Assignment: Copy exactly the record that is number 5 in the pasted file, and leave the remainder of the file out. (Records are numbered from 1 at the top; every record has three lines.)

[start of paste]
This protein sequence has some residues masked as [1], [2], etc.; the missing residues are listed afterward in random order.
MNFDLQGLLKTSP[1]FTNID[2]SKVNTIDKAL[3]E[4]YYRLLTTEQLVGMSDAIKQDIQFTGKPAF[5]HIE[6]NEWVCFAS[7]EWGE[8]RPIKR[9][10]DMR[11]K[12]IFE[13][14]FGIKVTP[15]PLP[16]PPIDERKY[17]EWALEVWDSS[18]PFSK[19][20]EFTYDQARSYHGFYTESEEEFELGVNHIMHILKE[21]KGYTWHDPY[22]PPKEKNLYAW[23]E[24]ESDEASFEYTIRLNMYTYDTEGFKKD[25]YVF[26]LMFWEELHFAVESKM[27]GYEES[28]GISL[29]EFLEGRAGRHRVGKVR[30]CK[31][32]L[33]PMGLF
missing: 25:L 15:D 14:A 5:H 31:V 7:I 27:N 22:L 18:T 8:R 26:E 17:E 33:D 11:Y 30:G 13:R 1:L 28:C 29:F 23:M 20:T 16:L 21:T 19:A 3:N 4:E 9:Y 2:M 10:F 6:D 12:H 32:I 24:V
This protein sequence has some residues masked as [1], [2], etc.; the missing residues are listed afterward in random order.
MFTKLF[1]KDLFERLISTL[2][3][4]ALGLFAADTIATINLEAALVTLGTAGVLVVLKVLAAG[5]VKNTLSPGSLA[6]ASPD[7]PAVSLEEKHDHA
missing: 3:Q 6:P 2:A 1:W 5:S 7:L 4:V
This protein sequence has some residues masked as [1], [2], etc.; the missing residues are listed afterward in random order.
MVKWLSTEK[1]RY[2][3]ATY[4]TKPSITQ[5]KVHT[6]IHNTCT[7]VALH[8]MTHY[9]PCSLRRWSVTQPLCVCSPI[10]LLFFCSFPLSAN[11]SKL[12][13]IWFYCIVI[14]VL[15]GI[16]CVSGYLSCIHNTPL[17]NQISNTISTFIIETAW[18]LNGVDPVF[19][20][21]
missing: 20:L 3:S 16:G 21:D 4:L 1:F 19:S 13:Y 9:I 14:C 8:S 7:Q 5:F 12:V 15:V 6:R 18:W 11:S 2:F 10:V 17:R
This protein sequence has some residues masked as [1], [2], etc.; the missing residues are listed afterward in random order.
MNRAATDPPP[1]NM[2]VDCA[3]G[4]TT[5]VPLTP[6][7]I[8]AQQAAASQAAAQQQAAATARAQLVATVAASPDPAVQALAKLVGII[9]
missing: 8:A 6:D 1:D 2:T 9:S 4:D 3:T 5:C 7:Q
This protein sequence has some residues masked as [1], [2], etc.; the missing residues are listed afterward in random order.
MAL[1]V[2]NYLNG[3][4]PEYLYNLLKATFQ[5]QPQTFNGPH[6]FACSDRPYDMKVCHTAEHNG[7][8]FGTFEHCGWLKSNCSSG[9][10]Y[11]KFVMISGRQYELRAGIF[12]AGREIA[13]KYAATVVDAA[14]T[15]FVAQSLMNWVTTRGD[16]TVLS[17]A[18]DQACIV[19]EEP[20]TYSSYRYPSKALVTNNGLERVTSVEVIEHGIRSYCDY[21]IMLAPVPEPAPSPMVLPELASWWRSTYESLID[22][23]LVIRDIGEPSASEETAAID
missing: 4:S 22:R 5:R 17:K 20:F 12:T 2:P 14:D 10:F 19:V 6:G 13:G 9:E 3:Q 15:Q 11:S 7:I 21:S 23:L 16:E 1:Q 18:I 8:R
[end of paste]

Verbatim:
This protein sequence has some residues masked as [1], [2], etc.; the missing residues are listed afterward in random order.
MAL[1]V[2]NYLNG[3][4]PEYLYNLLKATFQ[5]QPQTFNGPH[6]FACSDRPYDMKVCHTAEHNG[7][8]FGTFEHCGWLKSNCSSG[9][10]Y[11]KFVMISGRQYELRAGIF[12]AGREIA[13]KYAATVVDAA[14]T[15]FVAQSLMNWVTTRGD[16]TVLS[17]A[18]DQACIV[19]EEP[20]TYSSYRYPSKALVTNNGLERVTSVEVIEHGIRSYCDY[21]IMLAPVPEPAPSPMVLPELASWWRSTYESLID[22][23]LVIRDIGEPSASEETAAID
missing: 4:S 22:R 5:R 17:K 20:F 12:T 2:P 14:D 10:F 19:V 6:G 13:G 9:E 3:Q 15:Q 11:S 7:I 21:S 23:L 16:E 1:Q 18:I 8:R